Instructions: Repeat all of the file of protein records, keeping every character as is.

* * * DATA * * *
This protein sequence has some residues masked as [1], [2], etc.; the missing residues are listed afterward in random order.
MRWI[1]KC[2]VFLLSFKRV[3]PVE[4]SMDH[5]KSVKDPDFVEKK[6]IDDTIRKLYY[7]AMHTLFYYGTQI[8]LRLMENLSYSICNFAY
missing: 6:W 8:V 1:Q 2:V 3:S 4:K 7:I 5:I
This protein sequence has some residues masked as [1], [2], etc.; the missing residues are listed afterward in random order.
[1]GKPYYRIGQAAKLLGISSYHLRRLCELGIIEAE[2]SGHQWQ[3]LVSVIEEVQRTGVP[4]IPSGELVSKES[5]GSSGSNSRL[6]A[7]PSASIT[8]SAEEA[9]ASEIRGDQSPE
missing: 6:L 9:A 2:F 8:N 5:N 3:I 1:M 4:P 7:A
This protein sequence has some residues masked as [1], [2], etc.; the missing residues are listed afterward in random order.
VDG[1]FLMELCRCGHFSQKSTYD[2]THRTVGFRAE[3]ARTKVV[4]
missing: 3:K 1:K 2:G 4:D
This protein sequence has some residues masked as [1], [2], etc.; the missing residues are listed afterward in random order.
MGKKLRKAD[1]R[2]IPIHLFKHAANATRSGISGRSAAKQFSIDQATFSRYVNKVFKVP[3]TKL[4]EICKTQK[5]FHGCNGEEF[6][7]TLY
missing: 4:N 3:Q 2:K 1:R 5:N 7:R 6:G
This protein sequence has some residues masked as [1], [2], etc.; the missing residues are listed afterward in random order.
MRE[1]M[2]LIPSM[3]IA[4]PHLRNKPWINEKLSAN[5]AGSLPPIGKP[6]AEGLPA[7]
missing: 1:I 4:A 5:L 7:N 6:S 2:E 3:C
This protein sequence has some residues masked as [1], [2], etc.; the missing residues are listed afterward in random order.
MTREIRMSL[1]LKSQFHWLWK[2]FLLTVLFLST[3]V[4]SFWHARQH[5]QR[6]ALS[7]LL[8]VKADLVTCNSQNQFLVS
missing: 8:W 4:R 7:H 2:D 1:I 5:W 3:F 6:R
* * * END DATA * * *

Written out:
This protein sequence has some residues masked as [1], [2], etc.; the missing residues are listed afterward in random order.
MRWI[1]KC[2]VFLLSFKRV[3]PVE[4]SMDH[5]KSVKDPDFVEKK[6]IDDTIRKLYY[7]AMHTLFYYGTQI[8]LRLMENLSYSICNFAY
missing: 6:W 8:V 1:Q 2:V 3:S 4:K 7:I 5:I
This protein sequence has some residues masked as [1], [2], etc.; the missing residues are listed afterward in random order.
[1]GKPYYRIGQAAKLLGISSYHLRRLCELGIIEAE[2]SGHQWQ[3]LVSVIEEVQRTGVP[4]IPSGELVSKES[5]GSSGSNSRL[6]A[7]PSASIT[8]SAEEA[9]ASEIRGDQSPE
missing: 6:L 9:A 2:F 8:N 5:N 3:I 1:M 4:P 7:A
This protein sequence has some residues masked as [1], [2], etc.; the missing residues are listed afterward in random order.
VDG[1]FLMELCRCGHFSQKSTYD[2]THRTVGFRAE[3]ARTKVV[4]
missing: 3:K 1:K 2:G 4:D
This protein sequence has some residues masked as [1], [2], etc.; the missing residues are listed afterward in random order.
MGKKLRKAD[1]R[2]IPIHLFKHAANATRSGISGRSAAKQFSIDQATFSRYVNKVFKVP[3]TKL[4]EICKTQK[5]FHGCNGEEF[6][7]TLY
missing: 4:N 3:Q 2:K 1:R 5:N 7:R 6:G
This protein sequence has some residues masked as [1], [2], etc.; the missing residues are listed afterward in random order.
MRE[1]M[2]LIPSM[3]IA[4]PHLRNKPWINEKLSAN[5]AGSLPPIGKP[6]AEGLPA[7]
missing: 1:I 4:A 5:L 7:N 6:S 2:E 3:C
This protein sequence has some residues masked as [1], [2], etc.; the missing residues are listed afterward in random order.
MTREIRMSL[1]LKSQFHWLWK[2]FLLTVLFLST[3]V[4]SFWHARQH[5]QR[6]ALS[7]LL[8]VKADLVTCNSQNQFLVS
missing: 8:W 4:R 7:H 2:D 1:I 5:W 3:F 6:R